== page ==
Chapter 18 Vectors and Arrays Bjarne Stroustrup www.stroustrup.com/Programming

Chapter 18 Vectors and Arrays Bjarne Stroustrup www.stroustrup.com/Programming

Chapter 18 Vectors and Arrays Bjarne Stroustrup www.stroustrup.com/Programming Overview Vector revisited How are they implemented? Pointers and free store Destructors Initialization Copy and move Arrays Array and pointer problems Changing size

Templates Range checking and exceptions Stroustrup/Programming 3 Reminder Why look at the vector implementation? To see how the standard library vector really works To introduce basic concepts and language features To see how to directly deal with memory To see the techniques and concepts you need to understand C

Free store (heap) Copy and move Dynamically growing data structures Including the dangerous ones To demonstrate class design techniques To see examples of neat code and good design Stroustrup/Programming 4 vector // a very simplified vector of doubles (as far as we got in chapter 17): class vector { int sz; // the size double* elem; // pointer to elements public: vector(int s) :sz{s}, elem{new double[s]} { } // new allocates memory ~vector() { delete[ ] elem; } // destructor // delete[] deallocates memory // constructor double get(int n) { return elem[n]; }

// access: read void set(int n, double v) { elem[n]=v; } // access: write int size() const { return sz; } // the number of elements }; Stroustrup/Programming 5 Initialization: initializer lists We would like simple, general, and flexible initialization So we provide suitable constructors, including class vector { // public: vector(int s); // constructor (s is the element count) vector(std::initializer_list lst); // initializer-list constructor // }; vector v1(20); // 20 elements, each initialized to 0 vector v2 {1,2,3,4,5}; // 5 elements: 1,2,3,4,5 Stroustrup/Programming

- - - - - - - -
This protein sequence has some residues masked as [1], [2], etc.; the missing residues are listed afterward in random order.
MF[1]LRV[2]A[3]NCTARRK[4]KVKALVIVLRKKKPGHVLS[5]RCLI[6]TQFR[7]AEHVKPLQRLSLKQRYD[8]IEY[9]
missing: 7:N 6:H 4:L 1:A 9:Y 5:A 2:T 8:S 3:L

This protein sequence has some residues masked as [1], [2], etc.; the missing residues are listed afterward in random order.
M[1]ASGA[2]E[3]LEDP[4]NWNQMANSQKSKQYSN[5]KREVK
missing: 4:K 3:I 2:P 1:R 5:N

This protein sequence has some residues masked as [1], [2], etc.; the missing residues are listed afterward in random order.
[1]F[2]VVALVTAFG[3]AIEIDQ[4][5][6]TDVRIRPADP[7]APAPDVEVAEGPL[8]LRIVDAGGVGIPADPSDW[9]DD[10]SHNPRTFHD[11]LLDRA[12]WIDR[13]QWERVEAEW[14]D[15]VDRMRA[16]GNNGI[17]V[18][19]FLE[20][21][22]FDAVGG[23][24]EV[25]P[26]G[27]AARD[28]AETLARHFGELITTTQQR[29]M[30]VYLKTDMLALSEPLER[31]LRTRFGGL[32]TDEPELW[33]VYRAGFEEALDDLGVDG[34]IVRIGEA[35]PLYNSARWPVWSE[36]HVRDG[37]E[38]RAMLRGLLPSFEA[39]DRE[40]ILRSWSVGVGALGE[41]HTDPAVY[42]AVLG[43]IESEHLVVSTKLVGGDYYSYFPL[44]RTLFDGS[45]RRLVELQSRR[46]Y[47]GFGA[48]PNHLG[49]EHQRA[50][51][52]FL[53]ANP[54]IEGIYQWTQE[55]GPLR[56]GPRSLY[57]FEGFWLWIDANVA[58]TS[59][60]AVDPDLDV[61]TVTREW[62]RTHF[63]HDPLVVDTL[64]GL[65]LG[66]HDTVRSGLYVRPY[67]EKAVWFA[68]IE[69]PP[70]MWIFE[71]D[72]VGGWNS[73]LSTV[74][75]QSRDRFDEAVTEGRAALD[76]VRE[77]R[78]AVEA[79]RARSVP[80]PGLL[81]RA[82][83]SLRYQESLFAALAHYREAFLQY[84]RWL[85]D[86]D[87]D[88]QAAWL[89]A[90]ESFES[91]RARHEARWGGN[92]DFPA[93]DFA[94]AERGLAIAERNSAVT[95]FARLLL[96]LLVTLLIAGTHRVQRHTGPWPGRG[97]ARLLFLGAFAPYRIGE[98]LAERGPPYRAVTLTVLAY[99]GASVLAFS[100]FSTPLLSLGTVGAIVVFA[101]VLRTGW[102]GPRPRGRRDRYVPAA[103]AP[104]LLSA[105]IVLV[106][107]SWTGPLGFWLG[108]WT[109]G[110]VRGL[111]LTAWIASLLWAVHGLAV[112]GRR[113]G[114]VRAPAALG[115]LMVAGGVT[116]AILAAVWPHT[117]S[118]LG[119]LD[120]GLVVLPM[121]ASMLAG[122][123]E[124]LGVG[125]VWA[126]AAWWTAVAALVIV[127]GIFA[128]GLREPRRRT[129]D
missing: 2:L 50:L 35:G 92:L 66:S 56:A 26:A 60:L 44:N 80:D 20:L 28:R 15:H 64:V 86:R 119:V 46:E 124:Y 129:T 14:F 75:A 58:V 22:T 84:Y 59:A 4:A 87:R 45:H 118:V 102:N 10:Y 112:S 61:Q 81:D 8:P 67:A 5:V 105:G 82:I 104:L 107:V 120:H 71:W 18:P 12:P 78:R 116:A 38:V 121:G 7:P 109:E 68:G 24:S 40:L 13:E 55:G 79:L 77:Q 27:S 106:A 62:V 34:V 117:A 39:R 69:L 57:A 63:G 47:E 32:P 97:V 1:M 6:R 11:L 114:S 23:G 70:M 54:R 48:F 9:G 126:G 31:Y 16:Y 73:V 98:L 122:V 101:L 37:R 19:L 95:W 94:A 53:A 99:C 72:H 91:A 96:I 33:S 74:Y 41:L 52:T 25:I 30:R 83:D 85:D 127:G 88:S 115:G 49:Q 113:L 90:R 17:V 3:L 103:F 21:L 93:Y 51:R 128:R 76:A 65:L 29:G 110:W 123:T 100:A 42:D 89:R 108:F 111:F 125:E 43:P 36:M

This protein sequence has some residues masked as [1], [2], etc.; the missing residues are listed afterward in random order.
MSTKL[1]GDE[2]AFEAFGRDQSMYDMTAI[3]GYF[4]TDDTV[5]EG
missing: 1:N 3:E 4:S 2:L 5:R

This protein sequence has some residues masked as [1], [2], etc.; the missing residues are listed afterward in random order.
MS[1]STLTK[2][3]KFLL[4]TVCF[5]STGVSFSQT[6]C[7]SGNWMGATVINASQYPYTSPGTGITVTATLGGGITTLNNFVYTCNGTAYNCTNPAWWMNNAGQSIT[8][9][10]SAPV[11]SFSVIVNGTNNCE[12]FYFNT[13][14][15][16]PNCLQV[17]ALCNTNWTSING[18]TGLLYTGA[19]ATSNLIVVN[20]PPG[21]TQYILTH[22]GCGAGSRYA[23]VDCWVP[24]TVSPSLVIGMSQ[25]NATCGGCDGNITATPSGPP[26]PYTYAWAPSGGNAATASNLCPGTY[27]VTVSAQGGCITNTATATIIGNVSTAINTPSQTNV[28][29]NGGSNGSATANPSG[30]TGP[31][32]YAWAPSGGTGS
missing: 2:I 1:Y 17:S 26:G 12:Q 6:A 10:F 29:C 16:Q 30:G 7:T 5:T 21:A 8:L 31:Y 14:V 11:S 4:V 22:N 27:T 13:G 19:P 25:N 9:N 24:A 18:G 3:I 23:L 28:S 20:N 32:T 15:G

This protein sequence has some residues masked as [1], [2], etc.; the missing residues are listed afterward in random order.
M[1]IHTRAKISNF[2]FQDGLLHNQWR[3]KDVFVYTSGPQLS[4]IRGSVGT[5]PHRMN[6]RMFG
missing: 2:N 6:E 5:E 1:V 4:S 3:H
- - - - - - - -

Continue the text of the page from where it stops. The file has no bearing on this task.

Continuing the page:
6 Initialization: initializer lists We would like simple, general, and flexible initialization So we provide suitable constructors vector::vector(int s) // constructor (s is the element count) :sz{s}, elem{new double[s]} { } { for (int i=0; i lst) // initializer-list constructor :sz{lst.size()}, elem{new double[sz]} { } { std::copy(lst.begin(),lst.end(),elem); // copy lst to elem } vector v1(20);// 20 elements, each initialized to 0 vector v2 {1,2,3,4,5}; // 5 elements: 1,2,3,4,5 Stroustrup/Programming 7 Initialization: lists and sizes